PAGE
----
Cambodia’s Prime Minister Hun Sen on Tuesday threatened to cut short opposition chief Kem Sokha’s bail and return him to prison, suggesting he was trying to “get away” with treason amid a postponement in his trial.
Kem Sokha, the head of the Cambodia National Rescue Party (CNRP), was arrested in September 2017 for allegedly conspiring to overthrow Hun Sen’s government, and his party was banned by the Supreme Court two months later for its role in the alleged plot.
The moves, as well as other restrictions on democracy and human rights, prompted the European Union in February to announce a partial withdrawal of trade benefits for Cambodia under its Everything But Arms (EBA) scheme that grants developing nations tariff-free access to its markets—posing an existential threat to the country’s key garment industry.
After Kem Sokha had spent nearly two years in pretrial detention, and several months of strict house arrest on bail, the Phnom Penh Municipal Court began his trial in January. But in the weeks since the EU decision, proceedings have been postponed twice amid complaints by the defense that it had not been permitted to respond to new evidence presented by the prosecution without prior notice.
On Tuesday, Hun Sen accused Kem Sokha of trying to avoid punishment for crimes the prosecution says are proved by a video recorded four years earlier in which he discusses a strategy to win power at the ballot box with the help of U.S. experts, although the opposition chief maintains his innocence and his lawyers have said that prosecutors lack evidence to convict.
“Do you think you can get away with your crime? You must be prosecuted,” Hun Sen told a crowd attending a graduation ceremony in the capital Phnom Penh.
“This time you will not be detained at Trapeang Phlong. You’ll be sent to another prison. Immediately after the final verdict is rendered you will be imprisoned.”
Hun Sen accused Kem Sokha of trying to force Cambodia to “suit the purposes of others” by plotting a rebellion.
“If you don’t like Cambodia and its system, get out of the country and serve the foreigners,” he said.
Kem Sokha’s legal team was not immediately available for comment on Tuesday, but they have consistently stated that their client’s case is “politically motivated” and have called for the court to drop the charges against him.
Ny Sokha, a campaigner with local rights group ADHOC, told RFA’s Khmer Service that Hun Sen’s comments amounted to an “act of intimidation against the opposition” and urged him to refrain from making statements that could influence the court’s decision in Kem Sokha’s trial.
“Hun Sen should leave it to the court to decide on Kem Sokha’s case,” he said.
“Statements by the prime minister while the case is being adjudicated can affect the rule of law and independence of the judiciary, which are already in question.”
Cambodia’s courts are widely seen as lacking independence and regularly issue decisions in line with Hun Sen’s wishes, most recently with a spate of rulings associated with cases brought against supporters of the country’s opposition.
Criticism over virus response
Hun Sen’s comments came as authorities faced criticism over their response to online criticism of the government’s response to the novel coronavirus (SARS-CoV-2) and the spread of the disease it causes, COVID-19, of which Cambodia confirmed its third case on Tuesday.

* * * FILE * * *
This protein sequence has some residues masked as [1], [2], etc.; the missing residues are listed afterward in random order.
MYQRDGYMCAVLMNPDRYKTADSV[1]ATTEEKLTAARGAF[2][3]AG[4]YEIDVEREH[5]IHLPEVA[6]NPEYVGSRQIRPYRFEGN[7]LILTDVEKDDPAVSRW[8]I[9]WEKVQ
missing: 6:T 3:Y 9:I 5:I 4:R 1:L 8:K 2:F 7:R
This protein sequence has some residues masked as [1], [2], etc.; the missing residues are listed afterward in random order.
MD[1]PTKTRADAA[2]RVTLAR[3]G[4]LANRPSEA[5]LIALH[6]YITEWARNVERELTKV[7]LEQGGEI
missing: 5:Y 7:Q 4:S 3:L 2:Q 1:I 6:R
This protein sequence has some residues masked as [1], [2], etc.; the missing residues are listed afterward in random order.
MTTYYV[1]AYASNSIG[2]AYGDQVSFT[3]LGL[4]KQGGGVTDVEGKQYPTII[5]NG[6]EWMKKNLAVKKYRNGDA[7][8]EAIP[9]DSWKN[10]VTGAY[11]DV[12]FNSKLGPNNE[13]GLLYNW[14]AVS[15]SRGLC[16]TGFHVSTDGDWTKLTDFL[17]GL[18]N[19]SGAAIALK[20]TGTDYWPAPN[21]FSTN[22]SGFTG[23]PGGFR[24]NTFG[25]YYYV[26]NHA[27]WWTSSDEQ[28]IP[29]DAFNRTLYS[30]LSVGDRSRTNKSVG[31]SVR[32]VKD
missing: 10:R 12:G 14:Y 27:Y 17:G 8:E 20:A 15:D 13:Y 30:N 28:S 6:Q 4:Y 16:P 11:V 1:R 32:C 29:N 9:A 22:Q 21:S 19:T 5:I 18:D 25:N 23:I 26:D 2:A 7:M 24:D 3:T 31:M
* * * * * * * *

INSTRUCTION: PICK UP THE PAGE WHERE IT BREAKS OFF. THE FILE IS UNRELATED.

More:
The Ministry of Health announced that a 65-year-old British tourist who came to Cambodia from Vietnam along with 59 other passengers via boat had become infected with COVID-19 and was being quarantined for care at the Kampong Cham Provincial Referral Hospital.
Hun Sen has suggested that the virus, which has infected more than 118,000 people and killed more than 4,200 worldwide, poses little threat to Cambodia and has urged the public to trust the country’s healthcare system.
In recent days, the prime minister had called on the public to tie the traditional Cambodian scarf, or Krama, around their mouths instead of a mask to ward off the spread of the virus, saying it “can last longer than a mask and be reused after washing,” while additionally creating “a bigger market for scarf weavers” who are facing the prospect of lost jobs as orders for the garment industry shrink.
Soon after his comments, medical staff at the Kampong Cham Provincial Referral Hospital, where the third COVID-19 patient is being treated, posted photos to the hospital’s Facebook account showing them learning how to tie Krama around their mouths and noses, while Ao Vandin, a Health Ministry spokeswoman, called the practice effective at “keeping the virus from spreading to others.”
But Cambodian analyst and physician Seng Sary called the suggestion “medically incorrect” and urged medical experts to “step up and explain to people that it is not right to use scarves instead of masks” to combat the virus.
Amidst the confusion, authorities are arresting people who have posted comments on Facebook expressing their concerns over the coronavirus, including a man named Kauy Sam Ath who was charged with “incitement to cause social unrest” and an unidentified woman who was detained briefly by police in Siem Reap province before being released on Tuesday.
Am Sam Ath, deputy director of local rights group LICADHO, told RFA that authorities have no right to arrest people based on the messages they post on Facebook, or elsewhere online.
“Those arrested were simply expressing their opinions, which is guaranteed in our constitution,” he said.
“Such messages do not cause any public disorder. Concerns about the spread of coronavirus are shared globally. People are frustrated. A better solution is to educate people on the outbreak to mitigate their fear, anxiety, and frustration, rather than arresting them.”
Reported by RFA’s Khmer Service. Translated by Nareth Muong. Written in English by Joshua Lipes.Print